Adjudication: The rules of natural justice

16 Jun 2011

Citation: PC Harrington Contractors Ltd. v Tyroddy Construction Ltd. [2011] EWHC 813 (TCC)

Keywords: Adjudication, enforceability, breach of natural justice, retention


Facts: PC Harrington (“PCH”) were subcontractors on three projects, one of which was Wembley Stadium.  PCH engaged Tyroddy (“TCL”) as sub-subcontractors for the provision of labour and small tools.  The construction contract provided for retention to be paid at a rate of 5%, which was subsequently reduced to 3%.  The payment certificates showed retention to be deducted at 3% and identified the retention as being held “on account.”  Following the completion of the works, no final accounting process was undertaken, but the retention remained as retention.  Four and a half years later, TCL referred a number of contracts to adjudication to claim the outstanding retentions.  Akenhead J was only asked to deal with the Wembley adjudication, as the parties agreed that the issue to be determined was representative of the other projects. 

The notice of referral asked the Adjudicator to determine whether the retentions should have been repaid by reason of an implied term and, if so, what that term should be.  PCH argued that the amount of retention could not be calculated until the final account had been established and, therefore, until then TCL had no basis for asserting that the amount of money retained on the basis of an on-account valuation had become due.  The Adjudicator refused to consider TCL’s arguments regarding the final account as he considered these to be another dispute outside of the matter referred.  As a result, he decided that the retention should have been repaid in accordance with an implied term that half of the retention monies should have been paid at completion of the subcontract works and the remainder 12 months later.  Before Akenhead J, PCH argued that as a matter of law or pursuant to the terms of the contract, PCH was entitled to raise the true value of the final account as a defence by way of abatement, set off or otherwise, to defeat the claim for payment of the retention.  In construing his jurisdiction so narrowly so as to fail to take into account PCH’s defence, the Adjudicator had breached the rules of natural justice.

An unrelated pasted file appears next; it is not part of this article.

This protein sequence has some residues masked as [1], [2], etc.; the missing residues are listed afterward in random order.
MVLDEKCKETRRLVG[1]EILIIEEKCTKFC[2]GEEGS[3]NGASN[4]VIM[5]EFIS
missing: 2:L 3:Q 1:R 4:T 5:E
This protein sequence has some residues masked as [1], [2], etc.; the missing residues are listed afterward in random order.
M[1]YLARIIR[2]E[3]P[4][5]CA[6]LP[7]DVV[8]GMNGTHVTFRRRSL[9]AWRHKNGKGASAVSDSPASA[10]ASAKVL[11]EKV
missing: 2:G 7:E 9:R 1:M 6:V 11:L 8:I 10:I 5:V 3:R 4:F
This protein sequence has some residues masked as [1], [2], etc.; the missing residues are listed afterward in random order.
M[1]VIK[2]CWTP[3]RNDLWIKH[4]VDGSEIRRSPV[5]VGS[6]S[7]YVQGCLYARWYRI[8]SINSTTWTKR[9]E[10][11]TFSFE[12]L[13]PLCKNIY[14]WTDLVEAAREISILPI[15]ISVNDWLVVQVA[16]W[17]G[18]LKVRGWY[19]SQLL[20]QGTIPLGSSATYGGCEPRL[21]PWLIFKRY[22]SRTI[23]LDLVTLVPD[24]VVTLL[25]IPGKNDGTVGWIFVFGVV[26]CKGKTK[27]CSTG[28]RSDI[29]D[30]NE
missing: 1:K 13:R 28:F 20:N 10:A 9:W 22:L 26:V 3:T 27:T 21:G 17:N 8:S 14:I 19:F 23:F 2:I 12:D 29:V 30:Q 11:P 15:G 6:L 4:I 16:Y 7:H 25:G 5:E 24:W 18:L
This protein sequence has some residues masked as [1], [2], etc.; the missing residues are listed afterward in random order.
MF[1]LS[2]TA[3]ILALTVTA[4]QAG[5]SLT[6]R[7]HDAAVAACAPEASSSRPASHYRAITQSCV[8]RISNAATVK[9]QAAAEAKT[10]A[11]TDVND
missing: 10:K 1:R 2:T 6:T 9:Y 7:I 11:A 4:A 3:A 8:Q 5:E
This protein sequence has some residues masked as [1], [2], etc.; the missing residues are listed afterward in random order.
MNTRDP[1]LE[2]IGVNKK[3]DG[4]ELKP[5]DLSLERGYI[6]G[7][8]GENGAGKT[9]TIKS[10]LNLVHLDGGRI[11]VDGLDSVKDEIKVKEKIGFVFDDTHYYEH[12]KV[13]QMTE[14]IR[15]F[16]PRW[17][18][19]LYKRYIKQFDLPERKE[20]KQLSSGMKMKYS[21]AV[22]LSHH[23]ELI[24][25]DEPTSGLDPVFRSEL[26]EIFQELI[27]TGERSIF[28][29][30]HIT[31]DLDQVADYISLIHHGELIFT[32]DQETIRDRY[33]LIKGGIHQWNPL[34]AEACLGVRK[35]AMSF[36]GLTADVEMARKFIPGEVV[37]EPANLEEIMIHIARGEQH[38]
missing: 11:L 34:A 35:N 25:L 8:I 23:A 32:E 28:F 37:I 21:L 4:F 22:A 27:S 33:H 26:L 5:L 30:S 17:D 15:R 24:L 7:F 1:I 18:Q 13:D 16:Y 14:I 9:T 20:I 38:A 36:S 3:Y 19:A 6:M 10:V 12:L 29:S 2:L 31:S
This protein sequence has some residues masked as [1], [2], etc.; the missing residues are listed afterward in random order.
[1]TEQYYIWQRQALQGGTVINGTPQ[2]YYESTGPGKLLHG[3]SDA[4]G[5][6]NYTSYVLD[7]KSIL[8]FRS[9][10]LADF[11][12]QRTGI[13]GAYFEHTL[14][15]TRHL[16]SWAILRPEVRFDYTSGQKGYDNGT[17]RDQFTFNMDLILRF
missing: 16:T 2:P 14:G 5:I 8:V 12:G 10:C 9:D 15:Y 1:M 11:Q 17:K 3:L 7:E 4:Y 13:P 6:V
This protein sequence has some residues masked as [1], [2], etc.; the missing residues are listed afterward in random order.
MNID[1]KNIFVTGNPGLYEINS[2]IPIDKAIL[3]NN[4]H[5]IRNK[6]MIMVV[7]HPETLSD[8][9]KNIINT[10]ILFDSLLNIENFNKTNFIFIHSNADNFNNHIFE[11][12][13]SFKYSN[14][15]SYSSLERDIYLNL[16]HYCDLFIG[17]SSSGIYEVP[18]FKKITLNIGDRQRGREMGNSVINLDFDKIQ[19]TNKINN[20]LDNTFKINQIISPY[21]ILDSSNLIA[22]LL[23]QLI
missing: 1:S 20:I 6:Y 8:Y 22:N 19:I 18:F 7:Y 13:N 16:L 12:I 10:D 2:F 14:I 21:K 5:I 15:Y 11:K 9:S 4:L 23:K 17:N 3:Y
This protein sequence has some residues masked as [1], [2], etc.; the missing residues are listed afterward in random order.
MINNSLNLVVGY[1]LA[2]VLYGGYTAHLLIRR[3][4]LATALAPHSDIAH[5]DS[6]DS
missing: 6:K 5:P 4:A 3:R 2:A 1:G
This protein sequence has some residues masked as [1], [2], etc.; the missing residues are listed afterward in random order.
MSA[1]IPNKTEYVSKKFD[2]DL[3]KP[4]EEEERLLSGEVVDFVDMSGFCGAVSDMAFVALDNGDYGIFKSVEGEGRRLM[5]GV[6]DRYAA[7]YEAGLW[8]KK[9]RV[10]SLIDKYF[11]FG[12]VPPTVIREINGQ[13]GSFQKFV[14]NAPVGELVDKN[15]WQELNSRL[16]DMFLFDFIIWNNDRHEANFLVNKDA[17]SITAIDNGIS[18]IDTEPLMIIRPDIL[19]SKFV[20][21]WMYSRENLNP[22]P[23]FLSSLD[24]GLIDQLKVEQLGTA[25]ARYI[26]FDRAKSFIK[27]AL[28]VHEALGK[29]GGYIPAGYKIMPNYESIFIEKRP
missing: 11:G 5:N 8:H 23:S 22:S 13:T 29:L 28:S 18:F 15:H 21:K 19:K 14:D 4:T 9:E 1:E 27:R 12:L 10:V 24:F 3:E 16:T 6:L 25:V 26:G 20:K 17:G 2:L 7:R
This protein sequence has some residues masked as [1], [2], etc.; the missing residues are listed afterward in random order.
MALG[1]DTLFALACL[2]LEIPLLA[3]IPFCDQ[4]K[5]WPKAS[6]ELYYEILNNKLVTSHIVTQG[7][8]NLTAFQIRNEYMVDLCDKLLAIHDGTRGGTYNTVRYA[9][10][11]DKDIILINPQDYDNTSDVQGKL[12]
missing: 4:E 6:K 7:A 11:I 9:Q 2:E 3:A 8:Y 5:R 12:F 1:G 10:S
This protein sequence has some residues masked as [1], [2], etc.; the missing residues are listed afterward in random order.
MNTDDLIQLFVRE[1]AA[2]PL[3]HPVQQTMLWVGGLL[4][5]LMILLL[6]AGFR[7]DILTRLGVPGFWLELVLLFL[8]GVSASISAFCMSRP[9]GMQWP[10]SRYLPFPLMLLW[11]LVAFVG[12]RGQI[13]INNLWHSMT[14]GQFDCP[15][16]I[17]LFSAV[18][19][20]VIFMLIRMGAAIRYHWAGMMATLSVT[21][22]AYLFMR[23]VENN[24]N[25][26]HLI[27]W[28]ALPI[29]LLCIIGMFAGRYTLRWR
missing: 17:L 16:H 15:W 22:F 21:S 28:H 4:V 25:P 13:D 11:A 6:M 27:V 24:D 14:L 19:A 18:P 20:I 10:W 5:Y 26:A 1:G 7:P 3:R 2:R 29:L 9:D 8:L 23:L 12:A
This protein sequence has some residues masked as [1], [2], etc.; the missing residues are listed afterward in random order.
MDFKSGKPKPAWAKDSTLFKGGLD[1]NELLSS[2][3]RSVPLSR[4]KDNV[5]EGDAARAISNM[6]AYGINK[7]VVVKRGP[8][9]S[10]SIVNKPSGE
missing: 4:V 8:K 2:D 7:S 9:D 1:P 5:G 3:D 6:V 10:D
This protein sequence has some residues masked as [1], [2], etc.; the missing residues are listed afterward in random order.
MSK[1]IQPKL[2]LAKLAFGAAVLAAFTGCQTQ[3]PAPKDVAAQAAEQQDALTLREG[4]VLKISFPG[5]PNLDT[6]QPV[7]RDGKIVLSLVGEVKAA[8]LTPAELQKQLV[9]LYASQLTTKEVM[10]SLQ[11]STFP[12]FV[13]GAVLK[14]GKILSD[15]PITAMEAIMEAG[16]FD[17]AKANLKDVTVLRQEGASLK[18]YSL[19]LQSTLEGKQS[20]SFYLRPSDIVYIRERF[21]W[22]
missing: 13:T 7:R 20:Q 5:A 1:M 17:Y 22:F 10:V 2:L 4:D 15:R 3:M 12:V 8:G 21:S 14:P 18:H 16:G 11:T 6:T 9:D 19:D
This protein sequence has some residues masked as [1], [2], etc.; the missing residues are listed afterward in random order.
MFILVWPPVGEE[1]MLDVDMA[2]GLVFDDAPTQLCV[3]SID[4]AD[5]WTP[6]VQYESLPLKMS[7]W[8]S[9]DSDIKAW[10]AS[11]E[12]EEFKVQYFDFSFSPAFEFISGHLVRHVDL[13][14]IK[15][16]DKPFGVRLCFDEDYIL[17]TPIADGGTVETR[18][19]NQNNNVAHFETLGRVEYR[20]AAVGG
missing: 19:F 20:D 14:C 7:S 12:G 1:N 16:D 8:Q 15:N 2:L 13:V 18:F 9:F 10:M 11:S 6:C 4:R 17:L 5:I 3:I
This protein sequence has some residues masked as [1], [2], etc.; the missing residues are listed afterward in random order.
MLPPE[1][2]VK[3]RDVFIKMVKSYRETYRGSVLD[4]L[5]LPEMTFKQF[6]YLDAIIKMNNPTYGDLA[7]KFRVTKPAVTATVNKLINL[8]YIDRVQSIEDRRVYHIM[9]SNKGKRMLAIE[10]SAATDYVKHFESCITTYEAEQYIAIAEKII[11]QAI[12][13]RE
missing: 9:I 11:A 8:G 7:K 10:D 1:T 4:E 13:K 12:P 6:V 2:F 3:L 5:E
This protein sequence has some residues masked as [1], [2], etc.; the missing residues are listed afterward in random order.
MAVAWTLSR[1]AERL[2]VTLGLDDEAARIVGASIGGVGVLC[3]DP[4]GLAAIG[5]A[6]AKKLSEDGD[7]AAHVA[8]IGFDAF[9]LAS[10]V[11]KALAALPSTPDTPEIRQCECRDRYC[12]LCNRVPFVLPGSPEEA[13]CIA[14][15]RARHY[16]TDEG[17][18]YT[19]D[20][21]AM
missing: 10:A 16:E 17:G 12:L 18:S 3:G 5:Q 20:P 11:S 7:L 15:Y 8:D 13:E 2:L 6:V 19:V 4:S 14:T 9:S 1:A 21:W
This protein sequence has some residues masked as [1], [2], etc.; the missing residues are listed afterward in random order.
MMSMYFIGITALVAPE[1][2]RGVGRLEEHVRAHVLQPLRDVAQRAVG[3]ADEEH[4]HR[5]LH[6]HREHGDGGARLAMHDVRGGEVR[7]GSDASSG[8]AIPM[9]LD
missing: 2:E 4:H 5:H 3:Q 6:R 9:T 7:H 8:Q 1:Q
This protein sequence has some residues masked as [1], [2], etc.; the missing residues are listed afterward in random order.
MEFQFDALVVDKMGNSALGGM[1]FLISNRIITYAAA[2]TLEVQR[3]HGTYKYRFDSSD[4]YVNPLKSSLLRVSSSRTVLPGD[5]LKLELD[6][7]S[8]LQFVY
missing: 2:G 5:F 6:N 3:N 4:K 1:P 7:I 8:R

Held (Akenhead J):  Documents exchanged between parties in adjudication should not be construed as if they were commercial contracts or pleadings.  There are no strict rules as to how the documents should be drafted, but they should set out in a comprehensible form what each party’s case and defence respectively is.  It was sufficiently clear from PCH’s response that they were taking two broad points; (i) the final account had to be ascertained for retention to fall due and (ii) the true value of the final account could reduce the value of the retention.  PCH’s case was that the true value of the work done was less than the gross sums previously certified and, as a result, was a defence to TCL’s claim.  As such, it was incumbent on the Adjudicator to adjudicate upon it.  By ruling on his jurisdiction in such a way as to fail to consider issues regarding the final account, the Adjudicator had failed to consider the merits of the exercise which PCH had asked him to determine in defence to the claim and, therefore, had committed a breach of natural justice.  In addition, in ruling on his jurisdiction without giving the parties the opportunity to be heard on the point, the Adjudicator had committed a further breach of natural justice.  As a result, the Adjudicator’s decision could not be enforced. 

Case report by Catherine Piercy


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